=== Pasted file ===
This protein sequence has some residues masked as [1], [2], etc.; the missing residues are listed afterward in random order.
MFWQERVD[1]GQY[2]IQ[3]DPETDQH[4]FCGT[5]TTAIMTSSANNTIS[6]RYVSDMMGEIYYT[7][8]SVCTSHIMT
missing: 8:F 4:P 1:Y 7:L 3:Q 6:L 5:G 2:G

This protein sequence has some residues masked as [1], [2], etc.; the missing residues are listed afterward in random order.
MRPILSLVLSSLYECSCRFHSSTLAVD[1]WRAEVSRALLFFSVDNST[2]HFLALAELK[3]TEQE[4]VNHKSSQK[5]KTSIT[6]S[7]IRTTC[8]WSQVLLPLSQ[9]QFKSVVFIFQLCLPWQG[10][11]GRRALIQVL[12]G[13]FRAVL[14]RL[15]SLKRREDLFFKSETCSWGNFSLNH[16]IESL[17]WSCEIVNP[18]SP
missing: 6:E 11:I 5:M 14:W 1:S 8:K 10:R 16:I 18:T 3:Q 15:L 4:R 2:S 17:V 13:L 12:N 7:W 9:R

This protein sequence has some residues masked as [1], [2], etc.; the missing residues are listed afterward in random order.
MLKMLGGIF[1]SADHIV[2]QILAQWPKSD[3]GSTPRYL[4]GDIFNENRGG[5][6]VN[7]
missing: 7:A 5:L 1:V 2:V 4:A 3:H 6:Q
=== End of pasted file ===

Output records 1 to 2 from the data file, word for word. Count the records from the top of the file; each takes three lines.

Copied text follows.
This protein sequence has some residues masked as [1], [2], etc.; the missing residues are listed afterward in random order.
MFWQERVD[1]GQY[2]IQ[3]DPETDQH[4]FCGT[5]TTAIMTSSANNTIS[6]RYVSDMMGEIYYT[7][8]SVCTSHIMT
missing: 8:F 4:P 1:Y 7:L 3:Q 6:L 5:G 2:G

This protein sequence has some residues masked as [1], [2], etc.; the missing residues are listed afterward in random order.
MRPILSLVLSSLYECSCRFHSSTLAVD[1]WRAEVSRALLFFSVDNST[2]HFLALAELK[3]TEQE[4]VNHKSSQK[5]KTSIT[6]S[7]IRTTC[8]WSQVLLPLSQ[9]QFKSVVFIFQLCLPWQG[10][11]GRRALIQVL[12]G[13]FRAVL[14]RL[15]SLKRREDLFFKSETCSWGNFSLNH[16]IESL[17]WSCEIVNP[18]SP
missing: 6:E 11:I 5:M 14:W 1:S 8:K 10:R 16:I 18:T 3:Q 15:L 4:R 2:S 17:V 13:L 12:N 7:W 9:R